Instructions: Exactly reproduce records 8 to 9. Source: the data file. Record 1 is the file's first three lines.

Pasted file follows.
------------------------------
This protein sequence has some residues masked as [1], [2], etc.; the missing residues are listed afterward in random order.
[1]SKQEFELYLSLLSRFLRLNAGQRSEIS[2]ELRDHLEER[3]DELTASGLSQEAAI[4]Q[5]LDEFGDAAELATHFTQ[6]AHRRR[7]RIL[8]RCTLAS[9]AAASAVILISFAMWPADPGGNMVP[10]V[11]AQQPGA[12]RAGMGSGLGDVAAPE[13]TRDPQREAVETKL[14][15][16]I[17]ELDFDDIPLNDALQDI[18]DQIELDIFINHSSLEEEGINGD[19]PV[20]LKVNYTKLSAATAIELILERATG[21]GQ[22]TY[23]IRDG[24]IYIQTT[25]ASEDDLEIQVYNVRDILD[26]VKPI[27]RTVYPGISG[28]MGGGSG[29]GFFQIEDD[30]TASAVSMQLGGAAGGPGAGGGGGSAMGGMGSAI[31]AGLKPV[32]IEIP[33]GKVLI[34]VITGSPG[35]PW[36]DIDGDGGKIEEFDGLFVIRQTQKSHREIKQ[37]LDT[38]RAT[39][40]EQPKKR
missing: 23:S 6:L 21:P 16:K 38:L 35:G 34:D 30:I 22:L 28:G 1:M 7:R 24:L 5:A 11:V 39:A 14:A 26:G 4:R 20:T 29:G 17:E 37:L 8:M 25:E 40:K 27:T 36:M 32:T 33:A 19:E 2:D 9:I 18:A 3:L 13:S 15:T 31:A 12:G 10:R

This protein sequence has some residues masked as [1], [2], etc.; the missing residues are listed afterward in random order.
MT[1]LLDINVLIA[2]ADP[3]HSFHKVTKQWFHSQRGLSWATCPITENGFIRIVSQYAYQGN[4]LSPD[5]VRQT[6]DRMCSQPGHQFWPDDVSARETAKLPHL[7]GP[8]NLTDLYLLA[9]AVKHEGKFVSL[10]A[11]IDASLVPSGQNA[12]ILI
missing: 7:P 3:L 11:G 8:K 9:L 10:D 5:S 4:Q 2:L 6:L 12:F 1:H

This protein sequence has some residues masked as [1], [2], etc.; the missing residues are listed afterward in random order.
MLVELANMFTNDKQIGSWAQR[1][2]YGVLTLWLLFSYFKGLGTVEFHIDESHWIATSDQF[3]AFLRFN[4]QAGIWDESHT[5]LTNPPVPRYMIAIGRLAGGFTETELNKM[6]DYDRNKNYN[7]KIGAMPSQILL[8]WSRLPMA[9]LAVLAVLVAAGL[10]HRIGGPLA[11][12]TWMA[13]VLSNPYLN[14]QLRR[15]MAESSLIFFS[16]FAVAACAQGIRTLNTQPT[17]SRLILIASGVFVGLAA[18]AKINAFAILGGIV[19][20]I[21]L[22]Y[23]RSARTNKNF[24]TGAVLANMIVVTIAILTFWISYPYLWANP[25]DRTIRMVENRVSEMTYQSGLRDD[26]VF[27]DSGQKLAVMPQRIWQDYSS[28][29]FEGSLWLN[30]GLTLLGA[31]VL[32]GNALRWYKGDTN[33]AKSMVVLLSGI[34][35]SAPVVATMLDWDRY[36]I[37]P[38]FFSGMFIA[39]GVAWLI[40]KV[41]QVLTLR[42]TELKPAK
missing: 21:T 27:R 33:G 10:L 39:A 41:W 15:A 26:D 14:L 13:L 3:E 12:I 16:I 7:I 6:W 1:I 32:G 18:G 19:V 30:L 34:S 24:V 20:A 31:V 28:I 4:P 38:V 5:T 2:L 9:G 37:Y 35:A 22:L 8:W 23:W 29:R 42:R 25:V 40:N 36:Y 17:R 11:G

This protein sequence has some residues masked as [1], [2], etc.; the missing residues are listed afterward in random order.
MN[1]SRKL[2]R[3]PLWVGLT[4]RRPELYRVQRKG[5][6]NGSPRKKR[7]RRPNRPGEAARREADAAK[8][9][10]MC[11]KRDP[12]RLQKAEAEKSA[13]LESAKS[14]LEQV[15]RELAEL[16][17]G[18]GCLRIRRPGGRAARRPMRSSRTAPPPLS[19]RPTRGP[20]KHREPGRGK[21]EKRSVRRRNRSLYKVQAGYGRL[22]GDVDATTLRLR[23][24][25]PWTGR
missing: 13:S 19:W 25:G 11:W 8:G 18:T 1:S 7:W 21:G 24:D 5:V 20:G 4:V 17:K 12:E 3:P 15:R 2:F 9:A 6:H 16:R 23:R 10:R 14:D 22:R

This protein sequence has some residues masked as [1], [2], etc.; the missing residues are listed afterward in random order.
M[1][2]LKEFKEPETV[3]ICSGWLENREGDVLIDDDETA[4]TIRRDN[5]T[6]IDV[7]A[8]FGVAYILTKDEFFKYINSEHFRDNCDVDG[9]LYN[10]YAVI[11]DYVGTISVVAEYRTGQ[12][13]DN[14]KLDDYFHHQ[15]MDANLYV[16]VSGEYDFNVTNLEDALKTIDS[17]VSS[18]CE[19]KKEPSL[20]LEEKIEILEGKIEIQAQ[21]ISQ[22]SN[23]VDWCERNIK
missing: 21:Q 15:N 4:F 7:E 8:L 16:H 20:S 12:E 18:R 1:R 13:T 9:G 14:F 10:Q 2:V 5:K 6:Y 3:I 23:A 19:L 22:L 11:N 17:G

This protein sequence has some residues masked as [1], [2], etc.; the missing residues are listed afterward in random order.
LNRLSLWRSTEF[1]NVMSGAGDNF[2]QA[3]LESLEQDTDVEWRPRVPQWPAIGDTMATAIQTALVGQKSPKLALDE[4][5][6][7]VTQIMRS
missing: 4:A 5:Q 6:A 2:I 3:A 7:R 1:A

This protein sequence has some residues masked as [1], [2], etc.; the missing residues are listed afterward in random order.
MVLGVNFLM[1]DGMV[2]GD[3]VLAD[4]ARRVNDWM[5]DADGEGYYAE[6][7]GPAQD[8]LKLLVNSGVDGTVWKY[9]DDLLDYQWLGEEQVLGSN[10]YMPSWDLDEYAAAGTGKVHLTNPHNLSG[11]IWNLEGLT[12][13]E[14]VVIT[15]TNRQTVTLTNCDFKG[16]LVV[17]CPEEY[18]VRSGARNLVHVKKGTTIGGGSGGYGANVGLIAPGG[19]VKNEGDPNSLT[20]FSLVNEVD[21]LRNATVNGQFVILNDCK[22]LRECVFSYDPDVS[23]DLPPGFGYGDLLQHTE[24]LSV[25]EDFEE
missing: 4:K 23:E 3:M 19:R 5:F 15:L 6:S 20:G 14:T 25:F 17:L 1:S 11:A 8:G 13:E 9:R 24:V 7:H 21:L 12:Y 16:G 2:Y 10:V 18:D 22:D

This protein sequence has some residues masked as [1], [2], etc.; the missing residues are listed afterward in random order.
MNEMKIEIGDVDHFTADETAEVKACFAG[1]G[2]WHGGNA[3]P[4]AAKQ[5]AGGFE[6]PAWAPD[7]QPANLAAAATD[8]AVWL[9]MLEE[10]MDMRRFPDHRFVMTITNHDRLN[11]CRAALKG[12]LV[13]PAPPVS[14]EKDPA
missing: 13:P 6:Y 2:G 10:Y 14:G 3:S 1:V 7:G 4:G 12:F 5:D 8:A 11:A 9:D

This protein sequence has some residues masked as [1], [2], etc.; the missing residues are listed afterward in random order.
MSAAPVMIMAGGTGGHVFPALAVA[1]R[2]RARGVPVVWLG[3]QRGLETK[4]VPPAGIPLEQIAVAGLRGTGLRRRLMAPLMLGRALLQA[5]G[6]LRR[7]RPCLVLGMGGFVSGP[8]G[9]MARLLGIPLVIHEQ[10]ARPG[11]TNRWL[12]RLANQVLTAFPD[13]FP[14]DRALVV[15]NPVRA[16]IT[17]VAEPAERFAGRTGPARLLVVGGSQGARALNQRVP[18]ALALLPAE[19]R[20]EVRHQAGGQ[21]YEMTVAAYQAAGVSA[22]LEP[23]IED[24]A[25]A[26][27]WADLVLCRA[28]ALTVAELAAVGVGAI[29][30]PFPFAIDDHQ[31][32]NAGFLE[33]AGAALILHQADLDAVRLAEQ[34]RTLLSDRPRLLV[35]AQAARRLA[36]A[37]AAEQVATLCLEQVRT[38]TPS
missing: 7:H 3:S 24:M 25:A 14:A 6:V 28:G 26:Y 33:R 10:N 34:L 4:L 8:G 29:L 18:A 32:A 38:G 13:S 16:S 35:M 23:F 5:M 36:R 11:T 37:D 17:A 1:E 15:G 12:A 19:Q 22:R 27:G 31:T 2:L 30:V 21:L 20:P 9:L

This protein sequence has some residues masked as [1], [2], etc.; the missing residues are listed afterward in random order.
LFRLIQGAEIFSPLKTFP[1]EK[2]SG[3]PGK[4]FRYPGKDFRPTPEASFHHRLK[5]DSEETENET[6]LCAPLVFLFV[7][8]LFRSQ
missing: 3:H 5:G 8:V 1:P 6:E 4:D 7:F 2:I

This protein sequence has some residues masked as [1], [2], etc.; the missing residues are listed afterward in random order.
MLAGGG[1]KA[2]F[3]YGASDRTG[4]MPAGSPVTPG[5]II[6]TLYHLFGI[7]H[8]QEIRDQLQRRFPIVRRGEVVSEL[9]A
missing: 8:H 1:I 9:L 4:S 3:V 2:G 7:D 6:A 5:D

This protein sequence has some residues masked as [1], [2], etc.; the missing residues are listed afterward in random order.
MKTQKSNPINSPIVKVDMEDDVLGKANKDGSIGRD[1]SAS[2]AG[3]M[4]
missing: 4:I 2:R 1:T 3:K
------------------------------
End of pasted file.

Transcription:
This protein sequence has some residues masked as [1], [2], etc.; the missing residues are listed afterward in random order.
MNEMKIEIGDVDHFTADETAEVKACFAG[1]G[2]WHGGNA[3]P[4]AAKQ[5]AGGFE[6]PAWAPD[7]QPANLAAAATD[8]AVWL[9]MLEE[10]MDMRRFPDHRFVMTITNHDRLN[11]CRAALKG[12]LV[13]PAPPVS[14]EKDPA
missing: 13:P 6:Y 2:G 10:Y 14:G 3:S 1:V 7:G 4:G 12:F 5:D 8:A 11:A 9:D

This protein sequence has some residues masked as [1], [2], etc.; the missing residues are listed afterward in random order.
MSAAPVMIMAGGTGGHVFPALAVA[1]R[2]RARGVPVVWLG[3]QRGLETK[4]VPPAGIPLEQIAVAGLRGTGLRRRLMAPLMLGRALLQA[5]G[6]LRR[7]RPCLVLGMGGFVSGP[8]G[9]MARLLGIPLVIHEQ[10]ARPG[11]TNRWL[12]RLANQVLTAFPD[13]FP[14]DRALVV[15]NPVRA[16]IT[17]VAEPAERFAGRTGPARLLVVGGSQGARALNQRVP[18]ALALLPAE[19]R[20]EVRHQAGGQ[21]YEMTVAAYQAAGVSA[22]LEP[23]IED[24]A[25]A[26][27]WADLVLCRA[28]ALTVAELAAVGVGAI[29][30]PFPFAIDDHQ[31][32]NAGFLE[33]AGAALILHQADLDAVRLAEQ[34]RTLLSDRPRLLV[35]AQAARRLA[36]A[37]AAEQVATLCLEQVRT[38]TPS
missing: 7:H 3:S 24:M 25:A 14:A 6:V 28:G 26:Y 33:R 10:N 34:L 4:L 8:G 29:L 18:A 32:A 38:G 13:S 16:S 35:M 23:F 5:M 36:R 11:T 37:D 17:A 1:E 15:G 12:A 19:Q 22:R 27:G 31:T 2:L 30:V 21:L 20:P 9:L